The Eight P’s of Parenting (Part 7)

The Eight P’s of Parenting (Part 7)

We saw the need for parents to balance praising children with punishing children. Two P’s remain. The next is to protect our children.

Protect Them

We wanted our kids to know how to handle certain dangers. We taught them to swim so that they would be able to rescue themselves if they fell out of a boat or off a dock. We took them to the curb and showed them how to look both ways and safely cross the street. We taught them to ride a bike and drive a car.

But there are other dangers we must keep as far away from our children as possible. No one allows his children to experiment with dynamite, figuring that some children just have to learn for themselves the hard way. There are certain dangers that have no learning curve, that cause sudden, instant, and long-lasting spiritual damage. These things simply must be avoided. The goal is to see to it that they never encounter them.

From years of observation, the top three such things I would put on my list are:

Internet pornography.

In the eighties, exposure to pornography was quick, scary, and rare; today, the Internet has made pornography available in every space with a smartphone. Faithful Christians struggle with its influence. Michael Medved points out that it’s no more realistic to say, “If you don’t like pornography, turn it off,” than to say, “If you don’t like smog, stop breathing.” A nationwide survey conducted March 8-10, 2000 (twenty years ago!) found that 20% of those who identified themselves as Christians admitted frequenting pornographic sites (“Zogby/Focus Survey Reveals Shocking Internet Sex Statistics.” Legal Facts: Family Research Council. Vol. 2. No. 20. March 30, 2000).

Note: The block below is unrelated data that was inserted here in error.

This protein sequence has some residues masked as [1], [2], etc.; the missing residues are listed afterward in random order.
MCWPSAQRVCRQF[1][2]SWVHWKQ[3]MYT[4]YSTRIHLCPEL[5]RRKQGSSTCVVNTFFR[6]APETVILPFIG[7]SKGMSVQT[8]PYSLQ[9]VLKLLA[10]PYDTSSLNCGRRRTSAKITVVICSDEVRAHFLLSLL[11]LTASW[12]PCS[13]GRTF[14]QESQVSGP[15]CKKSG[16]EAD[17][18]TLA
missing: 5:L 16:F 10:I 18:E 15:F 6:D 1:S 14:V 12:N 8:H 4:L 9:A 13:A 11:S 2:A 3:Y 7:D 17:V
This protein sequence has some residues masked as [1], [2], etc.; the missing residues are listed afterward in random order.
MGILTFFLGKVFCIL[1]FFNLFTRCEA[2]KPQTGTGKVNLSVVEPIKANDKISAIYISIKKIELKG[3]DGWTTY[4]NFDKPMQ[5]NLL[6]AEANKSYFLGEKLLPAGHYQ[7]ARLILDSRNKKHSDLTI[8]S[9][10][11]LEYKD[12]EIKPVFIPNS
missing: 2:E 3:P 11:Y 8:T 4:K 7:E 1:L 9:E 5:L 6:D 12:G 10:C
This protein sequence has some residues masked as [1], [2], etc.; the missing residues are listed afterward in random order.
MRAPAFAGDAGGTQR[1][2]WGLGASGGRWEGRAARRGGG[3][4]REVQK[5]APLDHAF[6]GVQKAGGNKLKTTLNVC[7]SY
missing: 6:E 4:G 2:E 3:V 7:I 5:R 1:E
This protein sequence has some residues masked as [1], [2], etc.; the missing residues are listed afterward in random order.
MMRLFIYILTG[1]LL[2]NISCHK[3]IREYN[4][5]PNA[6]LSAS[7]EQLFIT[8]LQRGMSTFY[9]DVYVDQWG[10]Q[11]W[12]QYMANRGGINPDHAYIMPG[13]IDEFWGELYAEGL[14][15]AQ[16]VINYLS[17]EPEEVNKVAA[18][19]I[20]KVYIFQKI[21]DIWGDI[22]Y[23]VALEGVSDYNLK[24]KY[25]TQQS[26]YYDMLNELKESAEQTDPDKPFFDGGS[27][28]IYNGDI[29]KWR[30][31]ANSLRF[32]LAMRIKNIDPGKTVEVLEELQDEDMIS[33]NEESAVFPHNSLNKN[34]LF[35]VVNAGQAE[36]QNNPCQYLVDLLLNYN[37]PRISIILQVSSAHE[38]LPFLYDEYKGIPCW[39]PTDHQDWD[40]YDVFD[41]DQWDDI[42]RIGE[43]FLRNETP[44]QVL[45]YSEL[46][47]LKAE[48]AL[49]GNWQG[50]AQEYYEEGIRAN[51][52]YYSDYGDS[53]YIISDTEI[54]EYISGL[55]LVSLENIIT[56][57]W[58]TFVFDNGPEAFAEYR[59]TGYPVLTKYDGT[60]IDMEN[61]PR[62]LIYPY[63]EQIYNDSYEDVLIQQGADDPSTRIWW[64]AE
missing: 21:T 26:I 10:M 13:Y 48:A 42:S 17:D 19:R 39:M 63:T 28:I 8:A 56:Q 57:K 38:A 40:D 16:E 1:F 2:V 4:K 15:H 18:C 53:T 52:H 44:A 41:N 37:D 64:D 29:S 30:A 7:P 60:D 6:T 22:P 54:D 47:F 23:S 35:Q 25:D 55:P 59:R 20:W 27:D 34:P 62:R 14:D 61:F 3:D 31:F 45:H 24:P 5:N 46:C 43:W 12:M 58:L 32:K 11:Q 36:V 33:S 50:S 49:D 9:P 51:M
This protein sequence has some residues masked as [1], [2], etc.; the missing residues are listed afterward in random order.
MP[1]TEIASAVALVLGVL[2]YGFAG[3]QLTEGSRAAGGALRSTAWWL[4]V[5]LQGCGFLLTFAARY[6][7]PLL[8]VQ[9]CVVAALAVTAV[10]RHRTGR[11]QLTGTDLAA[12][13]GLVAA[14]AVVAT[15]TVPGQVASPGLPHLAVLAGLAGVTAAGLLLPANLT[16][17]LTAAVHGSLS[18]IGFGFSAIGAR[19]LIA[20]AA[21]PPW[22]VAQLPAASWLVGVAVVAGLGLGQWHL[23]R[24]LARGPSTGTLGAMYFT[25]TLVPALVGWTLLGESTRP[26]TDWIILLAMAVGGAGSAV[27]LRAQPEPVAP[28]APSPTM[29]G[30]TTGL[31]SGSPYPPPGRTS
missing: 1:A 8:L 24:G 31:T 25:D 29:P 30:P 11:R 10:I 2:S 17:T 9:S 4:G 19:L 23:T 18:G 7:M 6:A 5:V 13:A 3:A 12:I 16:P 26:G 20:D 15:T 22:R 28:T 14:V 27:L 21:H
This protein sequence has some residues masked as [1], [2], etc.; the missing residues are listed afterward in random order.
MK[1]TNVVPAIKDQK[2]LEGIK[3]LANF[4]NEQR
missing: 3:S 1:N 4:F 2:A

Social media makes it possible for children to receive and respond to sexually exploitative inquiries. In July 2000 (twenty years ago!) The National Center for Missing and Exploited Children found that of youths ages 10-17 who use the Internet, about 20% received an aggressive sexual solicitation (

Pornography is everywhere, and it has a disastrous effect on families. Fascination with pornography is not cured by getting married. It makes authentic loving relationships difficult, or even abusive. It corrupts the mind and heart. And it can start innocently. A kid types in the word “toys” and may be instantly assaulted with pictures of immorality. According to the Safe America Foundation, 91% of teenagers with Internet access report having unintentionally stumbled upon pornography while studying for school or surfing the web.

How do we protect our kids? Realize that it takes greater effort to protect kids from porn than the effort to obtain it. Make the effort! Delay purchasing phones until high school.

Put filters on devices. Research the most up-to-date filtering and monitoring options. Keep TVs and computers in common areas of the house.

The wrong crowd.

Time and time again, I have seen the most conscientious teaching from faithful Christian parents derailed when kids get wrapped up in the wrong crowd (1 Corinthians 15:33). I firmly believe that a child can be raised as a faithful Christian while in public school (though it’s getting harder!) but he or she needs to live the pilgrim lifestyle in enemy territory. A Christian teen’s best friends should be fellow Christians. Force your kids to go to activities like potlucks and teen devotionals. Spend the money to send them to camp where other faithful teens will be, where materialism, hedonism, evolution will be forcefully contradicted. If things get bad, consider taking away the keys, changing schools, or moving.


I’ve seen teens get caught up in drugs less often than the wrong crowd, but when it happens, it’s even harder to be rescued. The chemicals available on the street and in schools are addictive, dangerous, and ruinous. Smoking, vaping, and drinking are bad enough, but are gateways to harder stuff. These things destroy lives, families, and futures.

Part of the work of a shepherd is protecting the flock (Acts 20:28), and raising children is preparing for shepherding (1 Timothy 3:5). Unashamedly protect your kids from such things!

--John Guzzetta